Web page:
Volume 95, Issue 69

Tuesday, February 5, 2002
 
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NEWS

Psychic: Sinal will win USC election

Let the ass-kissing begin

Pride Awareness Day hits UCC atrium

Wall of debt - much nicer than the Berlin Wall

Hot for teacher: Amy Gehring not guilty

Rebellious youth thumb noses at disease

Cops prevent biker rumble at fair grounds

Hot for teacher: Amy Gehring not guilty

By Joel Brown
Gazette Staff


Western graduate Amy Gehring was acquitted in a British courtroom yesterday on four charges of indecently assaulting two of her teenage students in December 2000.

After deliberating for more than 10 hours, a jury of seven men and five women reached a not guilty verdict on three of the charges. The acquittals were based on a majority decision, meaning at least 10 jurors agreed she was not guilty.

The jury failed to reach a verdict on one charge that accused the 26-year-old of having sex with a 15-year-old male at a private house party. It was then dismissed by Judge John Bull.

Gehring showed no reaction as the verdict was read.

Her lawyer, David Todd, said yesterday his client was happy with the jury's decision.

"It stands to reason that Amy is very pleased and delighted by today's verdict," he said. "It must be remembered that this case has hung over her head for well over a year. She is certainly looking forward to returning home, well away form the public eye."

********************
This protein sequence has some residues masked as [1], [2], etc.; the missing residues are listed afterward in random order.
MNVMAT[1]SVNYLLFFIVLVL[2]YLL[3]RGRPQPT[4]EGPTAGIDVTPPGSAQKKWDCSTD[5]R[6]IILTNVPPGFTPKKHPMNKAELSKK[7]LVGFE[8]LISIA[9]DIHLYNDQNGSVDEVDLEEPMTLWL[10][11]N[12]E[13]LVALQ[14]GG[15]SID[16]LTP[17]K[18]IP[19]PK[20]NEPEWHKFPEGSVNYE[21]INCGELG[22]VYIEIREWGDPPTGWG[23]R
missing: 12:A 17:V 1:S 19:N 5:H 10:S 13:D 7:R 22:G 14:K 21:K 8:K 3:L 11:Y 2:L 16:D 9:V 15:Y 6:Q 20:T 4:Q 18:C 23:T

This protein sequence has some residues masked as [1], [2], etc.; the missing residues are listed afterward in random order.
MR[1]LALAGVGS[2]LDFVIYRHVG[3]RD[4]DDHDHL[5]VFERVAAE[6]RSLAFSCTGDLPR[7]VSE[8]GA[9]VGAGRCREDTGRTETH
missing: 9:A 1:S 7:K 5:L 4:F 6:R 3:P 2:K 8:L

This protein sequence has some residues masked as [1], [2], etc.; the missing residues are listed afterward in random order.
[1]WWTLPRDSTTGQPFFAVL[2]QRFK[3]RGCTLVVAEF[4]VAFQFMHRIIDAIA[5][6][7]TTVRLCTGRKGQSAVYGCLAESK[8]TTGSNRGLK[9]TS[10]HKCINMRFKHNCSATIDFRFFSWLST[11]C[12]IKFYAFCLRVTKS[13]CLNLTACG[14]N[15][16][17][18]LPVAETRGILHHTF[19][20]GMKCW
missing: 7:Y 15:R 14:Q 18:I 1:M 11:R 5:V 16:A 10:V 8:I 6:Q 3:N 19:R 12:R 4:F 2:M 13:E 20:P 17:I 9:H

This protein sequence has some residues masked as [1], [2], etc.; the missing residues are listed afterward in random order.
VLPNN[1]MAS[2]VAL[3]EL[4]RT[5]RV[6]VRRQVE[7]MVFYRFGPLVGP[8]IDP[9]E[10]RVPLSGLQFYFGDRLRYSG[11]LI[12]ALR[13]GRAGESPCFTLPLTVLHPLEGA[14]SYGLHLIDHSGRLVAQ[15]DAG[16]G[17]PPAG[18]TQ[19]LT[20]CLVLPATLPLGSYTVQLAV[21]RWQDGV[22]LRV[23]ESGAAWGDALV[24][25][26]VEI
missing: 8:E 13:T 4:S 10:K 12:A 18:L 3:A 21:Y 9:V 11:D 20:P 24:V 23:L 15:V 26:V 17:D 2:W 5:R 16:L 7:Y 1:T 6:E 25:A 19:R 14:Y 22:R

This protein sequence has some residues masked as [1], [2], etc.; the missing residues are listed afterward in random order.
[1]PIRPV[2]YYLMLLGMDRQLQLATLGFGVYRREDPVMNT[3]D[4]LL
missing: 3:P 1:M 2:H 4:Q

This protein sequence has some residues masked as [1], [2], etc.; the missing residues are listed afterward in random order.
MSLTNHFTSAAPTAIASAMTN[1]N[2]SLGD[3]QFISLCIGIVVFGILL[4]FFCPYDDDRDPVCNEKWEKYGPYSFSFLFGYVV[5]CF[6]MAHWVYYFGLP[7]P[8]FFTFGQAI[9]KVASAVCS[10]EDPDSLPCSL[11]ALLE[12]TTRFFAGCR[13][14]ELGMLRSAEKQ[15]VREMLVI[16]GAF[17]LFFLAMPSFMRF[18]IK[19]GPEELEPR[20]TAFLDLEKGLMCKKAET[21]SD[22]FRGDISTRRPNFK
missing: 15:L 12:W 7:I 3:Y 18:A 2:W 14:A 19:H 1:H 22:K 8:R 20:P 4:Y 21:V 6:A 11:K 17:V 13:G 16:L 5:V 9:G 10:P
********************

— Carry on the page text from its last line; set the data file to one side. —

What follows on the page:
During the two-week trial, Gehring denied having sex with the two boys, telling the court they had made up their stories. She pleaded not guilty to four counts of indecent assault, which carries a maximum sentence of 10 years in prison.

After the verdict, police revealed there had been a previous investigation of Gehring's alleged behaviour with a male pupil, but the matter did not arise in court.

"In that investigation, due to the unwillingness of one pupil to pursue a prosecution and the fact that the other complainant was over 16-years-old at the time of the alleged incident, we were unable to proceed with the prosecution," said the Surrey police department in a release.

Gehring, who is from Otterville, Ontario, graduated from Western's faculty of education in June 2000 and was highly recommended by the school. She arrived in Britain to teach in the London, England area in September 2000 and worked at the school in Surrey for a month leading up to the Christmas break.

She soon made friends with a tight-knit group of her students and eventually slept over at students' homes, went shopping and drank with them.

"I can't believe that was me," she said. "I should have never become friends with them that way."

–with files from Canadian Press




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Copyright The Gazette 2002